Intemperance is when you can't do anything half way, or hold yourself back. You might describe your inability to eat a single slice of cake — instead, gobbling the whole thing — as intemperance.
When someone isn't able to temper — or moderate — his actions, he is at risk of intemperance. Your uncle shows intemperance when he yells furiously at everyone around him every time he feels angry, and your sister's intemperance might come out in her terrible shopping habit. The opposite of intemperance is moderation. The Latin root word, intemperantia, means "immoderation or excess," and was originally used in English to describe the weather.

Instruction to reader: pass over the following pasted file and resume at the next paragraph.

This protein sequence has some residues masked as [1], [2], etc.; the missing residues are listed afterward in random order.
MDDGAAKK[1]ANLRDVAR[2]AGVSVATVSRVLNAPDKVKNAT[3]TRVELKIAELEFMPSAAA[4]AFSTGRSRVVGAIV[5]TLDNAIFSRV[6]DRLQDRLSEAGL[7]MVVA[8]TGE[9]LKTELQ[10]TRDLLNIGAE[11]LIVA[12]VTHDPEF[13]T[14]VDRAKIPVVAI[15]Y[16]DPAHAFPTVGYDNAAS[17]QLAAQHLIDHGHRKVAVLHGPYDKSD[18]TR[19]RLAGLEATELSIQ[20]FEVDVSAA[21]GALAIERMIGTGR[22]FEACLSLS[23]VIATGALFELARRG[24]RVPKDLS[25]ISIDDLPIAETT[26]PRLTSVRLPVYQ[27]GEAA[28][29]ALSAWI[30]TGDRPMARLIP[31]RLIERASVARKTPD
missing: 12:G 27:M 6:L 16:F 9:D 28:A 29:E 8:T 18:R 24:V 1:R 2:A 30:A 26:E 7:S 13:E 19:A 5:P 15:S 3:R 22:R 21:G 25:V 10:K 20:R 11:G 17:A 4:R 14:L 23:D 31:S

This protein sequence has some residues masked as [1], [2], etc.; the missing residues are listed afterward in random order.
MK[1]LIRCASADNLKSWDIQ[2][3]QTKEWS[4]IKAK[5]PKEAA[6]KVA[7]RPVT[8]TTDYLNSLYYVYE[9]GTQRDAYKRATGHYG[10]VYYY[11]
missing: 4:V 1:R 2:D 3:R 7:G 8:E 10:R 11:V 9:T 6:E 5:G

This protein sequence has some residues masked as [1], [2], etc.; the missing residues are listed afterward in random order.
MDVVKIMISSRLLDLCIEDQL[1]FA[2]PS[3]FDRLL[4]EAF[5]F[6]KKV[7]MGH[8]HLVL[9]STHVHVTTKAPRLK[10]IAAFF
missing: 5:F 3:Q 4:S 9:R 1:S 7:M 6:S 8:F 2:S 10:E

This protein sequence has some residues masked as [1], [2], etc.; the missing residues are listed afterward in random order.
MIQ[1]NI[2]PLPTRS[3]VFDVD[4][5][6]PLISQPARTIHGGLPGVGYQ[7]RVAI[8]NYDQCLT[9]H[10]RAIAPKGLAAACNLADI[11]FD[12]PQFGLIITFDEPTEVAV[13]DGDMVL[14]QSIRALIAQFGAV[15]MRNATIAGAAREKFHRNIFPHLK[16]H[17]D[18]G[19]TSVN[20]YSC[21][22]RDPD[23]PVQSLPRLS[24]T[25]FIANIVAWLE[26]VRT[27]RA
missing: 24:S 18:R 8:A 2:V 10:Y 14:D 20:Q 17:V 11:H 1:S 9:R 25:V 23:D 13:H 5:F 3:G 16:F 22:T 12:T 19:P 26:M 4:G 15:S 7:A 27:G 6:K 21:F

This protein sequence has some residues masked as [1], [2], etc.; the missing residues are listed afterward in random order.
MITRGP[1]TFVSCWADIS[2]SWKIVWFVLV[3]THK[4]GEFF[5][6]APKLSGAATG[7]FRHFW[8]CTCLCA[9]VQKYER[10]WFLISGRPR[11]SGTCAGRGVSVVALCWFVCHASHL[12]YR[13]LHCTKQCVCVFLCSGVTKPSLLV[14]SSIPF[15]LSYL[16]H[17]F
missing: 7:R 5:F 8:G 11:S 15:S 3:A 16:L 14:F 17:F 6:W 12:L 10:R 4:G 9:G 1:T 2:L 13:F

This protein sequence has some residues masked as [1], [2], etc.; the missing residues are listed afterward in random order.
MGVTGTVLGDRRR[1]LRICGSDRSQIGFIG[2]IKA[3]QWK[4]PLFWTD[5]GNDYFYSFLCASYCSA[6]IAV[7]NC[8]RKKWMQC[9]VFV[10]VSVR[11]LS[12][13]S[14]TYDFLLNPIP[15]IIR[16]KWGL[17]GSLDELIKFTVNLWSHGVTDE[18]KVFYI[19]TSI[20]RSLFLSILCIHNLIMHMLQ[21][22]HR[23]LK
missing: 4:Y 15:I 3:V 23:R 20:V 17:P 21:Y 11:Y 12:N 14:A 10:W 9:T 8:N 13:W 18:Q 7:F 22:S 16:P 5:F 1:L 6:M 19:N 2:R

n excess in action and immoderate indulgence of bodily appetites, especially in passion or indulgence
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a brief indulgence of your impulses
dissipation, dissolution, licentiousness, looseness, profligacy
dissolute indulgence in sensual pleasure
a bout of drinking or drug taking
a brief period of extravagant spending
n the quality of being intemperate
habitual eating to excess
greediness, hoggishness, piggishness
an excessive desire for food
edacity, esurience, rapaciousness, rapacity, voraciousness, voracity
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the quality of lacking restraint